Constantly shifting strategies, an Afghan military built in the “mirror image” of U.S. forces, and poor intelligence are all lessons that American military leaders can take from 20 years of the Afghanistan War, top Pentagon officials said Sept. 28.
Defense Secretary Lloyd J. Austin III, Chairman of the Joint Chiefs of Staff Army Gen. Mark A. Milley, and U.S. Central Command boss Gen. Kenneth F. McKenzie Jr. appeared together before the Senate Armed Services Committee for the first time since the end of the Afghanistan War and faced more than five hours of questioning on the conflict, from years of stalemate, to a withdrawal that turned deadly, to where things stand moving forward.
In his opening testimony, Milley said there were “many lessons to be learned” from the war, not all of them related to the military. But for the DOD in particular, Milley said there were already some takeaways to consider and more fully explore.
“One of them, for example, is the mirror-imaging of the building of the Afghan National Army based on American doctrine, tactics, techniques, and procedures,” Milley said. “And that made a military that … may have been overly dependent upon us, our presence, contractors, and higher tech systems in order to fight a counterinsurgency war.”
Over two decades, the U.S. spent some $83 billion to train and outfit the Afghan armed forces. In particular, the Afghan Air Force was considered to be the military’s main advantage over the Taliban. But as U.S. troops and contractors withdrew, that air force quickly lost readiness. Plans to conduct remote advising from over the horizon were ambitious at best—especially in a society with extremely limited access to technology.
“You’re talking to people who are coming out of rule by the Taliban, who imposed Sharia law, a Stone Age approach to these things,” McKenzie said. “You cannot impose technological literacy quickly. So that’s why it took a long time, and we were still not finished with the Afghan Air Force. There’s a lot of contract maintenance done for a lot of air forces around the world. The Afghan Air Force is not unique in that regard. Although in this case, it was particularly telling because they were so dependent on it.”
Not all of the mistakes lay with the Afghan military, though. Sen. Gary Peters (D-Mich.) pressed Austin on American military leaders who repeatedly shifted strategy year after year, unable to break a stalemate, noting that one observer called the result “20 one-year wars,” not one 20-year war.
Austin, for his part, said leaders “have to ask ourselves some tough questions,” among them: “Did we have the right strategy? Did we have too many strategies?”
“If you’re reshaping that strategy, every year, one year at a time, then that has consequences,” Austin said.
Toward the end of the war, as the Taliban made rapid advances across the country, estimates of how long the Afghan government would survive repeatedly shrank. Milley, however, has repeatedly said those estimates from the Intelligence Community never predicted the stunning final collapse of the Afghan armed forces and government in the span of less than two weeks.
On Sept. 28, senators pressed Milley as to how the intelligence erred so badly, which he tied back to another military lesson: A lack of understanding of the Afghan Army’s morale and willingness to keep fighting without the U.S.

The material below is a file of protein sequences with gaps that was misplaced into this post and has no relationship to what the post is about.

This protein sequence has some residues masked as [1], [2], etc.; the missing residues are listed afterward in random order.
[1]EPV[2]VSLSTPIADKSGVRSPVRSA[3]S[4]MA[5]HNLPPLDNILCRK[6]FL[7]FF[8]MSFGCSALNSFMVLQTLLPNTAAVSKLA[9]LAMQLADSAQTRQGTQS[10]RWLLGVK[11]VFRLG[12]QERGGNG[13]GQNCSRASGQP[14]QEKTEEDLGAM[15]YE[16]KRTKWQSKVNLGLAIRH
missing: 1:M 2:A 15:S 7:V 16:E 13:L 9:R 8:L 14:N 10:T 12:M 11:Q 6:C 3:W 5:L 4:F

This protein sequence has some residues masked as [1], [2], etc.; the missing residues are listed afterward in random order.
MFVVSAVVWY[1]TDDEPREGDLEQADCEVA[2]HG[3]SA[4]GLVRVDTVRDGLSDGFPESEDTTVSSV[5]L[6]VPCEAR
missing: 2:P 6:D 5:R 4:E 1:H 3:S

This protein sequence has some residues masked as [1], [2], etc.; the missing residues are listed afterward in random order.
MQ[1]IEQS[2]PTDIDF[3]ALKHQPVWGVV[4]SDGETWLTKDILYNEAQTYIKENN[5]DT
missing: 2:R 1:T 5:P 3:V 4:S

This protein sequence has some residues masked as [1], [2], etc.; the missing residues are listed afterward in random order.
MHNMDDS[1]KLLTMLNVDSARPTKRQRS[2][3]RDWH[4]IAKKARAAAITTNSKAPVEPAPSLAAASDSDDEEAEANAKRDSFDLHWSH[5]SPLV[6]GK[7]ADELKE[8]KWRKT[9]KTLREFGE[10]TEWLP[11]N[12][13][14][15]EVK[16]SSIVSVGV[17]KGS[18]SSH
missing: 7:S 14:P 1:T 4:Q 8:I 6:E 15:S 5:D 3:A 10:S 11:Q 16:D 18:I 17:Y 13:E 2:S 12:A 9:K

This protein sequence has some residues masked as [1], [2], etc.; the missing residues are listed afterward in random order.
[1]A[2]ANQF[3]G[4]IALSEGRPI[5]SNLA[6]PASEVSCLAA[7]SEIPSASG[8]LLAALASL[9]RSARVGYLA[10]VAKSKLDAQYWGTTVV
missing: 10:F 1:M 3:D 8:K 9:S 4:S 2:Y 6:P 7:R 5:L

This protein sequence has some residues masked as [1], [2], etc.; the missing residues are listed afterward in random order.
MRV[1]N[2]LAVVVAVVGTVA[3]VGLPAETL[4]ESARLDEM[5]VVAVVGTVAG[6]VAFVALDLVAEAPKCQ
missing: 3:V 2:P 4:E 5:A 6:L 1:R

“We pulled our [military] advisers off three years ago,” Milley said. “And when you pull the advisers out of the units, you no longer can assess things like leadership. And we can count all the planes, trucks, and automobiles, and cars, and machine guns, and everything else, but you can’t measure the human heart with a machine. You’ve got to be there.”
The importance of military advisers was key in other conflicts, Milley added, such as in El Salvador and Colombia, when the U.S. offered technical support to governments fighting insurgencies but let their armies take on “the burden of all the fighting.” By contrast, the Afghanistan War became “Americanized,” Milley said.
Beyond the lessons cited by Austin, Milley, and McKenzie, Sen. Tammy Duckworth (D-Ill.) said she would introduce legislation to create an independent commission to study the full scope of the Afghanistan War, starting from its background and looking ahead to the future, an approach Austin endorsed.
But while the U.S. presence on the ground is over, both Milley and McKenzie warned that the military’s task of preventing terror threats is far from finished. Under questioning from Sen. Joni Ernst (R-Iowa), Milley said the task of defeating terror threats from Afghanistan has only gotten harder now.
The principal reason for that is the current state of intelligence, surveillance, and reconnaissance capabilities in the region. At the moment, the closest base from which the U.S. can conduct ISR operations is Al Udeid Air Base in Qatar, hundreds of miles away.
The Pentagon has been working to secure basing rights in a neighboring country to Afghanistan for months now, and Austin confirmed Sept. 28 that the U.S. had spoken to a seemingly unlikely partner for such an agreement—Russia.
Asked about a recent Wall Street Journal report that Milley had spoken with his Russian counterpart about using Russia’s Central Asia bases to monitor Afghanistan, Austin said he had done so after Russian President Vladimir Putin offered the idea to President Joe Biden.
While those discussions continue, ISR operations are “very hard” but not impossible, McKenzie added.